I thought the design element of the continuous grain fronts outweighed the fact that the drawer fronts wouldn’t come QUITE flush with the top of the shelf. Sometimes you compromise haha.

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It was too wide to fit through the planer, so I ripped it first on the table saw into what would be the top drawer fronts and the bottom drawer fronts, then ran these boards through the planer. 

Once they were cut down to size, I flipped the dresser on it’s back and screwed the fronts in place making sure to keep the grain matching up across the front.

Laying out drawer fronts to check spacing on dresser drawers
Shara screwing drawer fronts onto drawer boxes from inside

Step 7: Attach DIY Dresser Top

Then, if you remember on the last dresser, I used my router to cut a small rabbet along the top edge for a subtle little design detail.  I did the same on this dresser, too.  The nightstands, and both dressers have this little detail and I don’t know why, but I love it.

Shara routing rabbet on edge of dresser

I glued up a top panel (here’s a post on how I glue up tops) to finish this up, and once the glue on the top was dry, I trimmed it down to fit the exact size of the dresser frame–so no overhang.

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I finished both the dresser and the top with Walrus Oil Furniture Butter, then took them out to bake in the sun for a while. 

Walrus Oil Furniture butter can

The poplar had a green tint to it once it was finished. If you didn’t already know, if your poplar is green, you can leave it in the sun for a couple hours to turn it more brown and give it a warmer tone.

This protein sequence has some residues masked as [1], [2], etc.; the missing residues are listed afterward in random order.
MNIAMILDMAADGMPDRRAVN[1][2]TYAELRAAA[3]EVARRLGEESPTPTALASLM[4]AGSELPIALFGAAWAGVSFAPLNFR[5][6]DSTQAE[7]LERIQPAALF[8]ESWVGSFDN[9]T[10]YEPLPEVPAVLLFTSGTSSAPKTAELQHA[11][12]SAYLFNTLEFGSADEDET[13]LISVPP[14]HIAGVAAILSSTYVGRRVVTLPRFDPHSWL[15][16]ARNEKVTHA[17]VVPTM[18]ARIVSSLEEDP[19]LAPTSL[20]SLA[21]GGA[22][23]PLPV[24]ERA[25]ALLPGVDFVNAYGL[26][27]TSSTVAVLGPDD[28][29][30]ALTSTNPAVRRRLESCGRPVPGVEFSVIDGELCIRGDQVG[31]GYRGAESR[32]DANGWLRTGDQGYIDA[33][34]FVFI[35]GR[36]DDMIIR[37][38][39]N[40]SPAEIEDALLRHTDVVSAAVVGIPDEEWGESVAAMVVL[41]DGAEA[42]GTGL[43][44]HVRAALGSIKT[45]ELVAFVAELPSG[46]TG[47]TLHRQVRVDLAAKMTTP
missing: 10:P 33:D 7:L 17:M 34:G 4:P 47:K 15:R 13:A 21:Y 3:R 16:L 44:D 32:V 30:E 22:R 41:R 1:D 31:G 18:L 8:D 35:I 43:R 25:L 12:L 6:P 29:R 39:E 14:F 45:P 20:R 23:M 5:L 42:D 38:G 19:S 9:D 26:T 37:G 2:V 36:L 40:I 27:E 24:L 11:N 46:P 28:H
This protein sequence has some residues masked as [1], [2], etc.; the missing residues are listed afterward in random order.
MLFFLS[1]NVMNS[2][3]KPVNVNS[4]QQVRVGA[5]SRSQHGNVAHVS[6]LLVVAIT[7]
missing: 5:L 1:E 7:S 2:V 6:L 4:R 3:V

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Then, just like the last dresser, I glued and clamped the top in place. 

Apply wood glue  along dresser top

Again, I know this isn’t the “correct” way to do this because of potential issues with wood movement, BUT I’m taking my chances as my past experience doing it this way hasn’t caused any problems.

Setting dresser top onto base to attach

If you’re concerned about movement issues, you can attach using figure 8 tabs like I used on this table top.

clamping top of modern dresser onto base

I added these long modern pulls to match the same ones I used on my nightstands and just like that, DIY modern dresser number 2 was finished. 

Angled view of DIY modern 4 drawer dresser  made from poplar

I love love love the open shelf here. BUT, if you wanted, you could definitely skip the shelf and add two more drawers instead.

Front view of DIY modern dresser finished
Shara Pulling drawer out of DIY modern dresser to look inside

This piece is the last piece in my modern bedroom set collection and I’ve put together a plan bundle for the set here.

You can also check out all the tutorials and videos on this page for the whole set, too.

Image Collage of all four bedroom set pieces--bed, nightstand, two DIY modern dressers

I’ve got plenty more big builds coming soon, so be sure to subscribe below so you don’t miss out on all the upcoming shenanigans 😊 In the mean time, if you liked this DIY modern dresser build, be sure to pin this for later.

Pinterest collage for modern dresser build--3D graphic overall dresser dimensions at top and Shara with finished dresser on bottom

Until next time, happy building!